Oregon uses Drug Recognition Evaluators or Drug Recognition Experts (DREs) to evaluate whether a driver is under the influence of drugs. Per Oregon's Implied Consent Law, by driving in the State, residents automatically agree to submit to breathalyzer and field sobriety tests if they are arrested by a police officer on probable cause for DUII. If a police officer suspects you of being under the influence of a controlled drug, a DRE will perform a 12-step protocol-based examination. The evaluation's outcome and any comments made throughout the procedure may be used against the driver in court. Refusing to submit to urine testing may result in penalties under Oregon's Implied Consent Laws.
According to the drug symptom chart used by the DREs, common indicators of marijuana use include:
Typically, DREs expect to see some or all of the following indicators of marijuana use to conclude on impairment while driving:
If a driver's urine test shows any quantity of marijuana metabolite and the DRE thinks the motorist was under the influence of cannabis, the matter will be turned over to a local District Attorney's office for criminal charges and subsequent procedures. The medical use of marijuana, even pursuant to a doctor's or nurse's prescription, will not legally matter for a DUII charge. Whether the drivers knew or should have known they were affected by the use of marijuana will also not legally matter for DUII charges.
Oregon does not allow offenders the relief of erasing or wiping off of DUII convictions from their records. Oregon Revised Statutes ORS 137.225 precludes set-asides for certain traffic-related offenses, including driving under the influence of intoxicants and driving while suspended.
You can legally buy recreational marijuana in Oregon if you are 21 and older. Recreational users may purchase seeds, immature marijuana plants, cannabinoid products, and usable marijuana from licensed OLCC retailers. You do not have to prove that you are a resident of Oregon to legally purchase recreational marijuana, but you will be required to prove that you are of legal age with government-issued identification at the time of purchase. Patients suffering from qualifying medical conditions in Oregon can also purchase medical marijuana in the State.
In Oregon, you must be a registered medical marijuana patient, a designated caregiver, or an adult over the age of 21 to purchase marijuana. You may buy marijuana or marijuana products from a registered state dispensary or store if you have a driver's license or state ID. Medical marijuana patients must also provide a valid Oregon Medical Marijuana Program (OMMP) card at the time of purchase. Because some dispensaries in Oregon exclusively offer medical marijuana to patients and caregivers, it is best to do your investigation before visiting a new dispensary.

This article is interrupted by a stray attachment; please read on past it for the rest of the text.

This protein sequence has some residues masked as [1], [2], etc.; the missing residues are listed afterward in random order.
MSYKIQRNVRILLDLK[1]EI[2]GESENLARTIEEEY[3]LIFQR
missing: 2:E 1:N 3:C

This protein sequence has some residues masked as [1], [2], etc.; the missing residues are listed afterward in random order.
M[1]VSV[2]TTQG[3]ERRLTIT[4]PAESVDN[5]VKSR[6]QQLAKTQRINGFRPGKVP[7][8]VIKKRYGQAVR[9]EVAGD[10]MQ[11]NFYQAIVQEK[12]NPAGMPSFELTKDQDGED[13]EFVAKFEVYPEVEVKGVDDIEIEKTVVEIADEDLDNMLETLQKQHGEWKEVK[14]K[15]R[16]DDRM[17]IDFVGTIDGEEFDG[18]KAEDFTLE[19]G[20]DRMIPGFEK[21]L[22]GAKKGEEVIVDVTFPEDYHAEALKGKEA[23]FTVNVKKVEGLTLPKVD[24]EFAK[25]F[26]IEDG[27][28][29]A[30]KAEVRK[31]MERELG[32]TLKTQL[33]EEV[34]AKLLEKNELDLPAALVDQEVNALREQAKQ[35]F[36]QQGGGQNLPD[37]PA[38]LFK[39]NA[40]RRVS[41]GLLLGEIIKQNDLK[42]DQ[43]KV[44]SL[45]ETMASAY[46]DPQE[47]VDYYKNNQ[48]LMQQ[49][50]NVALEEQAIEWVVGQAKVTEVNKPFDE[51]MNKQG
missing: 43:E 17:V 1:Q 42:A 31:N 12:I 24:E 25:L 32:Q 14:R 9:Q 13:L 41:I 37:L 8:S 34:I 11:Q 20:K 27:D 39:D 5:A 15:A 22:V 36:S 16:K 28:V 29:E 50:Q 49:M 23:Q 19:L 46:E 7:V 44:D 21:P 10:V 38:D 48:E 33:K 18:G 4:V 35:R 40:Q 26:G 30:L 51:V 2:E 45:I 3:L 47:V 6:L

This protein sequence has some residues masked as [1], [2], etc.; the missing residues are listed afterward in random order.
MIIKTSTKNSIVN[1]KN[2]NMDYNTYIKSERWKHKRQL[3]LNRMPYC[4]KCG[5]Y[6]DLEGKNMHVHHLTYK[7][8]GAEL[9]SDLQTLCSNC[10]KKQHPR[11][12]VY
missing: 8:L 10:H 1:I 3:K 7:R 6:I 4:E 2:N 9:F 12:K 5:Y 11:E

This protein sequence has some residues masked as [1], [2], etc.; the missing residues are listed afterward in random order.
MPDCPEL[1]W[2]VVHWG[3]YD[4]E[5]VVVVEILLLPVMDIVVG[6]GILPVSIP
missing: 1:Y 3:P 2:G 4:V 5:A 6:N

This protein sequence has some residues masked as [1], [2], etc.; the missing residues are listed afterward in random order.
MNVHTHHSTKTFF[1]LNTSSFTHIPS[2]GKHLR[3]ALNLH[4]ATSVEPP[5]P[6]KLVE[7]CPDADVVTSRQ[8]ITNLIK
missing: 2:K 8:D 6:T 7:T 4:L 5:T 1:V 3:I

In Oregon, delivery services for marijuana products are available to medical patients, caregivers, and recreational consumers aged over 21. Note that not all marijuana dispensaries and retailers offer home delivery services.
Per OLCC requirements and Measure 91, licensed marijuana retailers and dispensaries in Oregon can open as early as 7:00 am and close as late as 10:00 p.m. Local governments also have the authority to further restrict legal operating hours within their jurisdictions if they choose. You can purchase marijuana products including flower/bud, infused edibles, topical products, tinctures, concentrates and extracts, and marijuana seeds and clones.
Prices vary for cannabis products sold across Oregon marijuana dispensaries and retailers. The price depends on several factors including strain and form of the product. According to a study by the Oxford Treatment Center in 2020, on average, one ounce of high-quality marijuana in Oregon costs $211. One ounce of medium quality marijuana costs $187, one "joint" of high-quality marijuana costs $4.91. One "joint" of medium quality marijuana costs $4.36. A recent study by the United States defines a "joint" of cannabis to mean 0.66 grams of marijuana.
On average, a gram of recreational marijuana in Oregon costs around $10, although prices can range from $5 per gram for lower quality buds to $15 per gram for top-shelf flowers. Medical marijuana also costs about $9 on average.
Recreational users of marijuana of legal age may possess the following amount of marijuana and marijuana products in public:
The following are the private possession limits for recreational marijuana use in Oregon:
Medical marijuana patients and authorized caregivers are permitted to possess greater amounts of marijuana products. They are, however, restricted to the following amounts:
up to 32 oz. marijuana flower per month
72 ounces of liquid products, such as tinctures
16 ounces of solid products, such as edibles
A cannabis concentrate in the amount of up to 16 ounces (can be sold alone or contained in an inhalant delivery system)
A cannabis extract of up to 5 grams (sold alone or contained in an inhalant delivery system)
50 marijuana seeds maximum
Up to 6 mature plants and 12 immature plants.
Home delivery limits for persons receiving marijuana deliveries from dispensaries and retailers offering the service are as follows:
In Oregon, marijuana purchasing limits vary from possession limits. Recreational users may buy up to 5 grams of marijuana concentrates or extracts from licensed merchants and dispensaries. Medical marijuana users and authorized caregivers have the following options for purchasing greater amounts of marijuana products:
Up to 8 ounces of flower/bud each day, with a maximum of 32 ounces per month.
Cannabis concentrates or extracts weighing up to 5 grams
Up to 16 ounces (by weight) of solid marijuana products containing no more than 100 milligrams of THC per package
Liquid foods, such as tinctures, in quantities of up to 72 ounces
A maximum of six mature (flowering) marijuana plants
|District of Columbia||Decriminalized||Yes||Yes|
|Georgia||Partly Decriminalized||Accepts only CBD Oil||No|
|Indiana||Partly Decriminalized||Accepts only CBD Oil||No|
|Iowa||Partly Decriminalized||Accepts only CBD Oil||No|
|Kentucky||Partly Decriminalized||Accepts only CBD Oil||No|
|New Hampshire||Partly Decriminalized||Yes||Yes|
|New Mexico||Partly Decriminalized||Yes||Yes|
|North Dakota||Partly Decriminalized||Yes||Yes|
|Rhode Island||Partly Decriminalized||Yes||Yes|
|Texas||Partly Decriminalized||Accepts only CBD Oil||No|
|Virginia||Partly Decriminalized||Accepts only CBD Oil||Yes|
|West Virginia||Partly Decriminalized||Yes||No|
|Wisconsin||Partly Decriminalized||Accepts only CBD Oil||No|